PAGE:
Given how many people who plan to sell their home in the next year think they’ll get more than they paid for it (nearly everyone), it’s probably not a surprise that potential buyers aren’t feeling great about the state of the housing market these days.
In fact, a new report from Fannie Mae shows that people haven’t felt this bad about their homebuying prospects in…well…ever.
According to Fannie Mae’s Home Purchase Sentiment Index, a view into how consumers feel about the housing market based on a national survey, fewer people said that now is a “good time to buy a home” than ever have before.
The report showed that only 35% of survey respondents said that it is a good time to buy, which is the lowest that figure has ever been.
According to Fannie Mae, the percentage of respondents who said that it is a good time to buy dropped from 47% in April to an all-time low of 35% in May.
As for why the decline was so substantial, Fannie Mae Senior Vice President and Chief Economist Doug Duncan said that people “appear to be acutely aware of higher home prices and the low supply of homes.”
Conversely, 67% of the survey’s respondents said that now is a good time to sell.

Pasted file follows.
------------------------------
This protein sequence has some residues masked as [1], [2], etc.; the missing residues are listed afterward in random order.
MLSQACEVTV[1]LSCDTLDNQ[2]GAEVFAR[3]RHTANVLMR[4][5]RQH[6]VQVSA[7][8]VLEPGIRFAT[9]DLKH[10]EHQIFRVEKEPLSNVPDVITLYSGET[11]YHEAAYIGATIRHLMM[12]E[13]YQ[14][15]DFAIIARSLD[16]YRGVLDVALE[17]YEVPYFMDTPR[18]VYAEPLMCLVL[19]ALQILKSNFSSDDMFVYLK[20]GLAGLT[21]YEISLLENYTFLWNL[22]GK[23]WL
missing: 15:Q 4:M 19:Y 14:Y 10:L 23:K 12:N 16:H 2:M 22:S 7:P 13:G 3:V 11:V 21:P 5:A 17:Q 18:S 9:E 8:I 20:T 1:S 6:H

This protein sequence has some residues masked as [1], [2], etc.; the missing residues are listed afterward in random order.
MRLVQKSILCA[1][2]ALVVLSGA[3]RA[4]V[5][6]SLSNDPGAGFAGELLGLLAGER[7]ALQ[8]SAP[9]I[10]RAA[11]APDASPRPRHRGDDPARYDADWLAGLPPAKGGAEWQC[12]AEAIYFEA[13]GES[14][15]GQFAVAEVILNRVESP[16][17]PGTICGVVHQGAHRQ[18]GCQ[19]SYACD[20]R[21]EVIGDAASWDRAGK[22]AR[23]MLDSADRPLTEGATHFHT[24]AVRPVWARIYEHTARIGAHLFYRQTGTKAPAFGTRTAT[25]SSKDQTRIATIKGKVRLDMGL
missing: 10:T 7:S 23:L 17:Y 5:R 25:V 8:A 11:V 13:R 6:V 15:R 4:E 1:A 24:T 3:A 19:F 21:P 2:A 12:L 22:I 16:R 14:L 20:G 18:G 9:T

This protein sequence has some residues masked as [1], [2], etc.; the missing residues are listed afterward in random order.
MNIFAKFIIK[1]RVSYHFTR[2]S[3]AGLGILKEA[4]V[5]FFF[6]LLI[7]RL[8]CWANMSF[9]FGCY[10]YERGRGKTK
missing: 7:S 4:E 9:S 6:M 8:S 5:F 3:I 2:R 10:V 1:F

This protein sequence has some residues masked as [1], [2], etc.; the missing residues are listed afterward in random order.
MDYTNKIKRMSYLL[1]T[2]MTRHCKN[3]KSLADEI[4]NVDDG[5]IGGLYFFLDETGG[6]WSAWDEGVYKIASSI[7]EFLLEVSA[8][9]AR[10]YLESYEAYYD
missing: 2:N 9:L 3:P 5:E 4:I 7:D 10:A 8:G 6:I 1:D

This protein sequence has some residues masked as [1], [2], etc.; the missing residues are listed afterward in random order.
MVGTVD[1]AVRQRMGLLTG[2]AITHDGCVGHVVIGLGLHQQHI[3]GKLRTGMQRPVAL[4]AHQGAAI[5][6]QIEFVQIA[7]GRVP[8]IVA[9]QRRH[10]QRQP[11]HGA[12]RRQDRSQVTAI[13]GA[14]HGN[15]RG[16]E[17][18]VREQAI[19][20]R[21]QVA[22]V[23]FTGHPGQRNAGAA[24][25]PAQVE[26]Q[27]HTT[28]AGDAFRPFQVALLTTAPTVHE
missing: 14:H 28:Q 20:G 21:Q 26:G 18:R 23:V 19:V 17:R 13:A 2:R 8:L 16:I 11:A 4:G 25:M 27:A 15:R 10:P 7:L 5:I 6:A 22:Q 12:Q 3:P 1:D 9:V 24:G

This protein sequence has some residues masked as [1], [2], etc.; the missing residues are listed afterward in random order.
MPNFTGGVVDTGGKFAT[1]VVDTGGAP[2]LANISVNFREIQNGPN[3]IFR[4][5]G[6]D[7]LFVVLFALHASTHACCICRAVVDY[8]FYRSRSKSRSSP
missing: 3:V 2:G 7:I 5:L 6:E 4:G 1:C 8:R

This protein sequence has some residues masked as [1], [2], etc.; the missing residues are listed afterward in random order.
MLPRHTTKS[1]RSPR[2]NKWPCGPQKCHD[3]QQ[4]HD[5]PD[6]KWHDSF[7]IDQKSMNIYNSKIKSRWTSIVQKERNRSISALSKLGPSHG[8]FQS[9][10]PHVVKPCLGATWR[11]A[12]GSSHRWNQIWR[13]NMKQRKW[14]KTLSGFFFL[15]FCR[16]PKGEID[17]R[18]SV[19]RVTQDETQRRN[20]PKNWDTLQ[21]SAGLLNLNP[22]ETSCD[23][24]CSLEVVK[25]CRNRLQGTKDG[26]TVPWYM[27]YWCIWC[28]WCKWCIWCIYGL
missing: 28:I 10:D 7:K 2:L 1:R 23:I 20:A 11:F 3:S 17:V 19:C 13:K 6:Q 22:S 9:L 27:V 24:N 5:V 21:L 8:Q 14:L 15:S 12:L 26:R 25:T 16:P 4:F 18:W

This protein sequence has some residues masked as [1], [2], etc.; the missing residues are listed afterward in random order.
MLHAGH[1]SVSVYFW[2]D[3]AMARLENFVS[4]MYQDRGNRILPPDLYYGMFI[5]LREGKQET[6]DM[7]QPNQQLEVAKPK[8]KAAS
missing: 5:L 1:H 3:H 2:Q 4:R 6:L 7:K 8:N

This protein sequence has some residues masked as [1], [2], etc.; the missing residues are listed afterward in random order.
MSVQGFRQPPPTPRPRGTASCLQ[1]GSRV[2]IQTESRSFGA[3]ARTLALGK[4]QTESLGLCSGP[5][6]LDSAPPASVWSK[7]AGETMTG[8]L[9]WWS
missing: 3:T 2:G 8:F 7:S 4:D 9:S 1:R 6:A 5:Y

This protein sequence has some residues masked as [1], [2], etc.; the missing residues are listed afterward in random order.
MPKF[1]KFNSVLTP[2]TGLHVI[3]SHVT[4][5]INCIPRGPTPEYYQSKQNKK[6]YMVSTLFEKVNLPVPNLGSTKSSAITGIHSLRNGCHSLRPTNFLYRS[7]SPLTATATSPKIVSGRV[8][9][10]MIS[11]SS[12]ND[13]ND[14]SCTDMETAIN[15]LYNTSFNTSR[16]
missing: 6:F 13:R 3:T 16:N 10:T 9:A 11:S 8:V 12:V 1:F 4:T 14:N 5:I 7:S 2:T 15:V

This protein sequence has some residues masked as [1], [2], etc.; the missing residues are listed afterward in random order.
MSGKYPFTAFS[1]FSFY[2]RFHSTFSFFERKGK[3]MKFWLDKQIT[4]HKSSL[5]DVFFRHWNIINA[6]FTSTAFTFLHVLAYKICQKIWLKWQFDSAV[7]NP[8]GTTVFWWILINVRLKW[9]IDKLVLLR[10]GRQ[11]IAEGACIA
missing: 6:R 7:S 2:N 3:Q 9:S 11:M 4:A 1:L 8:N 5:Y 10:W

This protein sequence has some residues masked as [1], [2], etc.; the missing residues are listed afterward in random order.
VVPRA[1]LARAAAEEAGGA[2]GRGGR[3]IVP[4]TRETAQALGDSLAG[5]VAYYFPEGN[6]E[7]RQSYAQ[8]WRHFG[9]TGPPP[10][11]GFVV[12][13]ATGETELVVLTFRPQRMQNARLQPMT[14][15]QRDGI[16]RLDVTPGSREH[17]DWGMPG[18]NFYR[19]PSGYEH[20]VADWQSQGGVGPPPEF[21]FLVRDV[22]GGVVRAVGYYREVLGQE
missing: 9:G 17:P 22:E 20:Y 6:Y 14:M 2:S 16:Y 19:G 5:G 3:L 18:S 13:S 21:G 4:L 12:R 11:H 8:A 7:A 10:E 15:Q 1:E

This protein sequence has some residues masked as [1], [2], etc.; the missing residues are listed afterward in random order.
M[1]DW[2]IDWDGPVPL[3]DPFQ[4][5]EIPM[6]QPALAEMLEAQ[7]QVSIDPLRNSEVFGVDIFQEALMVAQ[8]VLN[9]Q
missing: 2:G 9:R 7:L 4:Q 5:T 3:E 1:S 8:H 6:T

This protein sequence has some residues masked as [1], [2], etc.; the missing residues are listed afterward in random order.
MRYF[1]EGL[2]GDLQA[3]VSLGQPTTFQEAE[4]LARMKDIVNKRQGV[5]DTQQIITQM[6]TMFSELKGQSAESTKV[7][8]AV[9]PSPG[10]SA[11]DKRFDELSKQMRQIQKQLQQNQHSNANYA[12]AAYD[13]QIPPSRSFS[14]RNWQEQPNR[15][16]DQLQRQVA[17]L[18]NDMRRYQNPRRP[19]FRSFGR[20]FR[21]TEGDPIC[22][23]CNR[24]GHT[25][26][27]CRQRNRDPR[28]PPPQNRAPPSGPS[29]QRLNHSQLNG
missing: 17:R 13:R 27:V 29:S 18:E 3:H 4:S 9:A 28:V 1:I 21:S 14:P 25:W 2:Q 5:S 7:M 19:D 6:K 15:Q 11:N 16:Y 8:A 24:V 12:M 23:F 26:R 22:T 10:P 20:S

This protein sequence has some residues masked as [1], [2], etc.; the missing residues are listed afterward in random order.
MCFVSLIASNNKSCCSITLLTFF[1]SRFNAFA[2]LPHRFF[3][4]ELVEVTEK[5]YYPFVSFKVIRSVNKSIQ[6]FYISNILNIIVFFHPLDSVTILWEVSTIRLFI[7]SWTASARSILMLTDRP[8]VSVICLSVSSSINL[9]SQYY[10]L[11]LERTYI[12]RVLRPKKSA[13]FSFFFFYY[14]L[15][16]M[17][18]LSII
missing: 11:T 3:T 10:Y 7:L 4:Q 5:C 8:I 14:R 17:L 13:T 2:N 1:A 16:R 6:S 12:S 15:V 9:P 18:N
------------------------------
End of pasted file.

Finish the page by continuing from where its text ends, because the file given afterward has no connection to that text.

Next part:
According to Fannie Mae, the overall index, which is built on consumers’ view of the housing market in several segments, was actually up in May by 1%, meaning overall sentiment towards the housing market actually increased in May.
Fannie Mae said that respondents’ view of their personal financial situation increased substantially, helping the index increase slightly despite the sizable decrease in homebuying optimism.
“The HPSI remained relatively flat in May, although some of its underlying components shifted significantly, with consumers feeling substantially more positive about their jobs and income, while at the same time showing even greater pessimism about homebuying conditions compared to last month,” Duncan said.
“However, despite the challenging buying conditions, consumers do appear more intent to purchase on their next move, a preference that may be supported by the expectation of continued low mortgage rates, as well as the elevated savings rate during the pandemic, which may have allowed many to afford a down payment,” Duncan concluded.